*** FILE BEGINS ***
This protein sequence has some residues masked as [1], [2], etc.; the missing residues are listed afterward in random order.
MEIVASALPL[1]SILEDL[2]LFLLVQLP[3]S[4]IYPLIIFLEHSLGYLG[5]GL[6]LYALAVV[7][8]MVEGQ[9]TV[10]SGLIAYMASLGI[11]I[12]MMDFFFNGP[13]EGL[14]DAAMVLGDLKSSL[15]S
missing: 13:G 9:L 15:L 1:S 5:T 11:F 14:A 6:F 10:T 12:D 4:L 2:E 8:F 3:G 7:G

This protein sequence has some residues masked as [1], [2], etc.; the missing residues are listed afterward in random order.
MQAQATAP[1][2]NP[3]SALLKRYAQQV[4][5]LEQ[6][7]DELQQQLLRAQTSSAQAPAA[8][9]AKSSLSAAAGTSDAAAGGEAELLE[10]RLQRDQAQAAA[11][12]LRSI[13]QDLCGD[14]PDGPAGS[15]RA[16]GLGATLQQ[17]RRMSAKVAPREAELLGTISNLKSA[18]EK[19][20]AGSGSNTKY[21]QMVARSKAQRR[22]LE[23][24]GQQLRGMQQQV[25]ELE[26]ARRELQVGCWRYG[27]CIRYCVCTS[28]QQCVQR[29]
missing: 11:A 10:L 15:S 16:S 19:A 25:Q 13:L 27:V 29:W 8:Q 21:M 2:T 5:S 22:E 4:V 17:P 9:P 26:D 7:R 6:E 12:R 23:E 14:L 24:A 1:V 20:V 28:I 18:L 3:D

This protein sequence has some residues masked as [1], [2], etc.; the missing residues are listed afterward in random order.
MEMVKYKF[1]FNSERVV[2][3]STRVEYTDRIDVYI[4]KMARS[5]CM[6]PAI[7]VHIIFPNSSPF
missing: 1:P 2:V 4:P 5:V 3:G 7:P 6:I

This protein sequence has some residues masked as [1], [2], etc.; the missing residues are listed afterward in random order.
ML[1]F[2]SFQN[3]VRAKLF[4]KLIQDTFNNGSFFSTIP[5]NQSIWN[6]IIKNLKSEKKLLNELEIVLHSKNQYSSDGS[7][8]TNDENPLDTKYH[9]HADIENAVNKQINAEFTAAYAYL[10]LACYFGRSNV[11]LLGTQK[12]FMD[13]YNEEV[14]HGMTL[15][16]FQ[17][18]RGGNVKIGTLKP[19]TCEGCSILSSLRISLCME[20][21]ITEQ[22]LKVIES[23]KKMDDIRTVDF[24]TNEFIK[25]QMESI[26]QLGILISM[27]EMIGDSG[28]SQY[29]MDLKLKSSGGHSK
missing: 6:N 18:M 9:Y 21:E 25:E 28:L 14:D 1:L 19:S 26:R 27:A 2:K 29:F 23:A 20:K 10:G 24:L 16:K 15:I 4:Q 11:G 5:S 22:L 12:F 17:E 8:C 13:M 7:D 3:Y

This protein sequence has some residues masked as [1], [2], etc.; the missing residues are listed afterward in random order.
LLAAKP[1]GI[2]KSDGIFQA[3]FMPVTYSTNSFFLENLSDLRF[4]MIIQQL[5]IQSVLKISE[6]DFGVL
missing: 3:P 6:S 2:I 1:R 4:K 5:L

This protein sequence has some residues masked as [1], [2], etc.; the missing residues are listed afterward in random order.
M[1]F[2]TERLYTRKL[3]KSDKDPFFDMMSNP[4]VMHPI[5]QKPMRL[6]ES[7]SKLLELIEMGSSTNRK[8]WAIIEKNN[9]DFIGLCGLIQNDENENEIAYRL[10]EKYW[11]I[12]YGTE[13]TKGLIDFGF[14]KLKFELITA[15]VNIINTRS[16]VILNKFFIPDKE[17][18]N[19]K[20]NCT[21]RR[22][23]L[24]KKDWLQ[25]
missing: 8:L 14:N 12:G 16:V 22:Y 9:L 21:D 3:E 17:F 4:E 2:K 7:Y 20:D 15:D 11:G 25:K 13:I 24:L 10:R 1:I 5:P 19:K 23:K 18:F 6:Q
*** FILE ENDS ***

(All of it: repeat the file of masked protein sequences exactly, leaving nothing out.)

This protein sequence has some residues masked as [1], [2], etc.; the missing residues are listed afterward in random order.
MEIVASALPL[1]SILEDL[2]LFLLVQLP[3]S[4]IYPLIIFLEHSLGYLG[5]GL[6]LYALAVV[7][8]MVEGQ[9]TV[10]SGLIAYMASLGI[11]I[12]MMDFFFNGP[13]EGL[14]DAAMVLGDLKSSL[15]S
missing: 13:G 9:L 15:L 1:S 5:T 11:F 14:A 6:F 10:T 12:D 4:L 2:E 8:F 3:G 7:G

This protein sequence has some residues masked as [1], [2], etc.; the missing residues are listed afterward in random order.
MQAQATAP[1][2]NP[3]SALLKRYAQQV[4][5]LEQ[6][7]DELQQQLLRAQTSSAQAPAA[8][9]AKSSLSAAAGTSDAAAGGEAELLE[10]RLQRDQAQAAA[11][12]LRSI[13]QDLCGD[14]PDGPAGS[15]RA[16]GLGATLQQ[17]RRMSAKVAPREAELLGTISNLKSA[18]EK[19][20]AGSGSNTKY[21]QMVARSKAQRR[22]LE[23][24]GQQLRGMQQQV[25]ELE[26]ARRELQVGCWRYG[27]CIRYCVCTS[28]QQCVQR[29]
missing: 11:A 10:L 15:S 16:S 19:A 25:Q 13:L 27:V 29:W 8:Q 21:M 2:T 5:S 22:E 4:V 17:P 9:P 26:D 7:R 6:E 12:R 23:E 14:L 24:A 1:V 20:V 28:I 18:L 3:D

This protein sequence has some residues masked as [1], [2], etc.; the missing residues are listed afterward in random order.
MEMVKYKF[1]FNSERVV[2][3]STRVEYTDRIDVYI[4]KMARS[5]CM[6]PAI[7]VHIIFPNSSPF
missing: 1:P 2:V 4:P 5:V 3:G 7:P 6:I

This protein sequence has some residues masked as [1], [2], etc.; the missing residues are listed afterward in random order.
ML[1]F[2]SFQN[3]VRAKLF[4]KLIQDTFNNGSFFSTIP[5]NQSIWN[6]IIKNLKSEKKLLNELEIVLHSKNQYSSDGS[7][8]TNDENPLDTKYH[9]HADIENAVNKQINAEFTAAYAYL[10]LACYFGRSNV[11]LLGTQK[12]FMD[13]YNEEV[14]HGMTL[15][16]FQ[17][18]RGGNVKIGTLKP[19]TCEGCSILSSLRISLCME[20][21]ITEQ[22]LKVIES[23]KKMDDIRTVDF[24]TNEFIK[25]QMESI[26]QLGILISM[27]EMIGDSG[28]SQY[29]MDLKLKSSGGHSK
missing: 6:N 18:M 9:Y 21:E 25:E 28:L 14:D 1:L 19:S 26:R 27:A 2:K 29:F 23:A 20:K 10:G 24:L 16:K 15:I 4:Q 11:G 5:S 22:L 12:F 17:E 8:C 13:M 7:D 3:Y

This protein sequence has some residues masked as [1], [2], etc.; the missing residues are listed afterward in random order.
LLAAKP[1]GI[2]KSDGIFQA[3]FMPVTYSTNSFFLENLSDLRF[4]MIIQQL[5]IQSVLKISE[6]DFGVL
missing: 3:P 6:S 2:I 1:R 4:K 5:L

This protein sequence has some residues masked as [1], [2], etc.; the missing residues are listed afterward in random order.
M[1]F[2]TERLYTRKL[3]KSDKDPFFDMMSNP[4]VMHPI[5]QKPMRL[6]ES[7]SKLLELIEMGSSTNRK[8]WAIIEKNN[9]DFIGLCGLIQNDENENEIAYRL[10]EKYW[11]I[12]YGTE[13]TKGLIDFGF[14]KLKFELITA[15]VNIINTRS[16]VILNKFFIPDKE[17][18]N[19]K[20]NCT[21]RR[22][23]L[24]KKDWLQ[25]
missing: 8:L 14:N 12:G 16:V 22:Y 9:L 21:D 3:E 17:F 4:E 2:K 7:Y 20:D 15:D 11:G 25:K 13:I 24:L 10:R 1:I 5:P 19:K 23:K 18:F 6:Q